Let me just start by saying that there is no one comprehensive gumbo recipe. The term "gumbo" covers a myriad of soups both savory and spicy. It's very pedigree guarantees that it is as American as the good natured mutt.
Any further argument on the topic can be carried out elsewhere. I'm not inclined to back down on my opinion.
I make more than one type of gumbo. My seafood gumbo is quite different than this one using file' as the thickening agent versus the okra you'll see here today. My smoked duck and andoullie gumbo sort of bridges the gap between seafood and todays Chicken and Smoked Sausage Gumbo.
Let's get started, shall we?
The first thing you'll need to do is cook down a fryer. Cover the fryer with cold water in a large pot, add some bay leaves, and bring to a boil. Reduce to a simmer and cook until tender (approximately 45 minutes to an hour).
While that's going on you're going to need to make some roux. Roux is simply flour cooked in fat in equal parts. For convenience sake, I just use the pot I'm going to cook the gumbo in.
In this case, over medium heat to start, melt a stick of butter. That's equal to 1/2 cup. After it melts, stir in 1/2 cup of flour. Reduce the heat to low and cover. Stir occasionally, about every five minutes or so.
After 45 minutes or so, depending on your stove's heat range, your roux should look like dark peanut butter.
Want it lighter or darker? Hey, make it the way you like. I like mine this shade.
Now with your chicken simmering and your roux browning its time to get the vegetables ready. Dice up one medium onion, one medium green bell pepper, and six toes of garlic. Set aside.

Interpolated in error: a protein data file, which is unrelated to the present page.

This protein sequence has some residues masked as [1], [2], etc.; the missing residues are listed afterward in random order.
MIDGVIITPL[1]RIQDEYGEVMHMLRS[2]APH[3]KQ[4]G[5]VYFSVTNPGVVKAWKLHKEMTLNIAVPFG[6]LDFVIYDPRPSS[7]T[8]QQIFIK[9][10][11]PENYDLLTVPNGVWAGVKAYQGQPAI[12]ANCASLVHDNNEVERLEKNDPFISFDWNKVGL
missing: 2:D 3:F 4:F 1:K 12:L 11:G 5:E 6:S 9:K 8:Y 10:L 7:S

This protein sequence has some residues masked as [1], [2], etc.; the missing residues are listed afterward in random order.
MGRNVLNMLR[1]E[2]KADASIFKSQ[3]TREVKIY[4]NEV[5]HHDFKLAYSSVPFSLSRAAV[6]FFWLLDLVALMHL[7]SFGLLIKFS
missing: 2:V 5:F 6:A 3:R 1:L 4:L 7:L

Note: Anybody wondering what that horrible looking object to the left of the picture is? Its a spatula rated for 700 degrees F I use to stir the roux with. A metal whisk would mess up the bottom of the stainless steel lined copper pot I'm cooking in.
Now its time to start the early assembly.
When the roux reaches the desired color sautee the diced vegetables in the roux, adding a pinch of salt and pepper. Sautee until the vegetables start to turn clear.
While that's going on, remove the fryer from the stock and set in a bowl to cool. Strain and reserve the stock. Straining removes any small bone fragments from the stock. Remember, this is a pot of gumbo, not a bowl of steaming hot death.
Turning back to the vegetable/roux mixture, add one 14 ounce can of diced tomatoes(or the fresh equivalent thereof) and stir in. I prefer using canned tomatoes since they've already had the skin removed.
Add the chicken stock to the vegetable/roux mixture and stir. Add one tablespoon of rubbed sage, two teaspoons of thyme, one teaspoon salt, one teaspoon black pepper, and one teaspoon of ground cayenne pepper. Stir in. Bring to a simmer.
Next up on the agenda is browning the smoked sausage. Why brown it? Two reasons. One, get rid of some of the fat. Two, bring out some of the sugars in the meat to enhance its flavor. Slice and brown the sausage. Place on paper towels to drain off the fat.
Drain the pan of any excess grease.
Deglaze the pan with a cup of dry white wine (vermouth works really well).
Add the sausage and pan juices to the gumbo.
Peel the chicken meat and add to the gumbo.
Add two ham hocks. Why? Ham makes soups even better and the smoky flavor compliments the sausage nicely. Bring to a simmer for an hour.
After one hour:
Remove the ham hocks, place into a bowl to cool off. Again, we don't want our company choking on a ham bone. You can use chunked boneless ham, but ham hocks give it that ooomph a good soup needs.
Last but not least, you have to add the okra. Frozen okra is just as good as fresh. Under NO CIRCUMSTANCES USE CANNED OKRA!!!! Add two pounds of chopped frozen (or fresh) okra. Bring back up to a low simmer.
Remove meat fom ham hocks and add to gumbo. Taste gumbo for your seasoning levels. Depending on the strength of your seaonings, you may need to add more. Adjust as you deem necessary. Simmer one hour.
Serve over rice, or in my case hold the rice and serve with crusty bread.